There have been many moments during the Obama presidency that can be characterized as historic, simply by virtue of having the nation’s first Black President occupy the White House. Last night was no exception as President Obama addressed a joint session of Congress to present his jobs bill. The speech was not historic because of the President’s race; it was so because it marked a watershed moment for the nation because it was delivered against the backdrop of an economic crisis. For all of the ways by which a presidency is defined, it is the handling of a crisis that determines how history will judge the occupant of the Oval Office.
It was clear last night that President Obama was speaking with a sense of urgency and conviction that is perhaps borne by his recent battle with Republicans in Congress over the debt ceiling. While he has been known for inspiring oratory on the campaign trail and early in his presidency, the President’s speech last night was punctuated with a different sort of bravado that suggests he has reached a moment of self-reflection and is prepared to engage in battle with lawmakers over his proposal. It is the sort of “fire in the belly” that many of the President’s supporters have been waiting to see and his opponents doubted he could muster. Unlike the State of the Union speech when it appeared heckling from Republican lawmakers caught him off guard, President Obama seemed to be in a zone last night as he spoke powerfully to a Congress that has been beset by partisan bickering.
The plan offers some promising elements but the real question is whether they can be implemented quick enough to expedite the creation of the millions of jobs that are needed to revive the economy. There is also the question of whether African-Americans, disproportionately impacted by the recession, will benefit. Certain provisions of the plan such as an extension of unemployment benefits, tax credits to hire workers who have been unemployed longer than six months, and the hiring of low-income young adults should have a positive impact upon African-Americans if those aspects of the plan are executed. The use of tax credits for private sector hiring, certainly a way to give businesses an incentive to hire, are more suspect given continuing discriminatory practices in the labor market. Likewise, the idea of government spending on transportation infrastructure and school construction has appeal but barriers to Black workers access to the construction trades is going to have to be immediately addressed. The hiring of school teachers is also a positive step but we would hope much of the hiring would be directed toward urban school districts that have been severely impacted by state budget cuts.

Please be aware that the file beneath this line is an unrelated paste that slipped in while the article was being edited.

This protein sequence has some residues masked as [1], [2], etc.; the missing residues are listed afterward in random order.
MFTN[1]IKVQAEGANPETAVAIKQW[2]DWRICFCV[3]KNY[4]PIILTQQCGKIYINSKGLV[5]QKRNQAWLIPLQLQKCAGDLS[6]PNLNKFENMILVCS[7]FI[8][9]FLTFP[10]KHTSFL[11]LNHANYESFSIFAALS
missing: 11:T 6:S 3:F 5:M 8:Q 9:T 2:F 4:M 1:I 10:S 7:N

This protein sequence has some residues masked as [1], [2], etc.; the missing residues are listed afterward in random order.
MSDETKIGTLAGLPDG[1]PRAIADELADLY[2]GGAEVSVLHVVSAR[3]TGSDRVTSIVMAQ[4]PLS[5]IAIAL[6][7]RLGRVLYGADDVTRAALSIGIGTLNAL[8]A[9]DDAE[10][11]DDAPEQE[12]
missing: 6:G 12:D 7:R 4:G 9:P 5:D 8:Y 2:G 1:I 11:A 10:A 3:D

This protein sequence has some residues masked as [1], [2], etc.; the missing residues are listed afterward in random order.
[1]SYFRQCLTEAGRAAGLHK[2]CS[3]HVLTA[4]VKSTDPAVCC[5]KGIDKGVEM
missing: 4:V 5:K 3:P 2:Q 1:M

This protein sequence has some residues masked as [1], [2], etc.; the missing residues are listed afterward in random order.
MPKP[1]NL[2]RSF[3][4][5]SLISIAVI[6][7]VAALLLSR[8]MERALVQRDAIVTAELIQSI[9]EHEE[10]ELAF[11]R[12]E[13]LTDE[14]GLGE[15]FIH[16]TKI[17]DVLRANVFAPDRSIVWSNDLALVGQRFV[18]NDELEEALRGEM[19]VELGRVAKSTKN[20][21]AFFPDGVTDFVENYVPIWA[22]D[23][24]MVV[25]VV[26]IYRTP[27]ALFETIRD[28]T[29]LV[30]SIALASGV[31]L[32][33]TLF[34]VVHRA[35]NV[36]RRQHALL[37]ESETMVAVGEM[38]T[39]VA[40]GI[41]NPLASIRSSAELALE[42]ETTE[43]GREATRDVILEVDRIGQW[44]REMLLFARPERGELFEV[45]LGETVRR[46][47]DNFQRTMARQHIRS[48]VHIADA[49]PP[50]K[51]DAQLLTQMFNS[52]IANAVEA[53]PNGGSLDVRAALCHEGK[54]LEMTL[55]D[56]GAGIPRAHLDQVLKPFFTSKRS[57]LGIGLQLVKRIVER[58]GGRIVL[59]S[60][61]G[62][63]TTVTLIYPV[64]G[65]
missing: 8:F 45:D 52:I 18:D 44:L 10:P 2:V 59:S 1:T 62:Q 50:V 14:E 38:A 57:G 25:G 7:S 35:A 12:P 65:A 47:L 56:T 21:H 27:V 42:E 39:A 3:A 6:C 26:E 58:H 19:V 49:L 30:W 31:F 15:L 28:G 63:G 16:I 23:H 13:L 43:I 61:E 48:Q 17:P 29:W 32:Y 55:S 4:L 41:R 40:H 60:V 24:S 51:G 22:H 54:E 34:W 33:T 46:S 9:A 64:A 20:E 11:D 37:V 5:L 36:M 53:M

The real take away from the President’s speech is that African-Americans must be fully engaged in the debate and legislative wrangling as the “American Jobs Act” is taken up by Congress. Too often we stop short in our engagement of the political process, and stay on the sidelines when the often messy process of policy making is taking place. We can’t afford to be complacent this time. There is too much at stake for the African-American community. We must mobilize in a way that we have not since the 2008 election and make our voices heard in Washington, and not just register our demands with members of the Congressional Black Caucus but with the Republican leadership in the House of Representatives and Senate. The news media must also hear from us, local newspapers, cable television news networks, Internet news sites, and talk radio, so our expectations of this Congress are clear and there can be no misinterpretation of our concerns through our silence. For those who have been critical of President Obama over his handling of the jobs crisis, now is the time to step up and throw their full weight and support behind the plan that is on the table.
We hope President Obama will stick to his guns and make his case directly to the American public as he said he would during his speech. The President needs to board Air Force One and go directly into the legislative districts of Republican members of Congress that have been his primary critics. He might not find hostility but a willingness on the part of many of their unemployed constituents to look beyond their party identification for the sake of supporting a plan that could save jobs, create new jobs and provide the financial security for families to save their homes. We agree with President Obama that most Americans can’t wait 14 months for a lifeline, people need help now and they are tired of politics. If this is the defining fight of the Obama presidency, and if it risks him being a one-term President, we need to be dogged in our determination to hold Congress accountable and use our collective energies to get this jobs bill passed.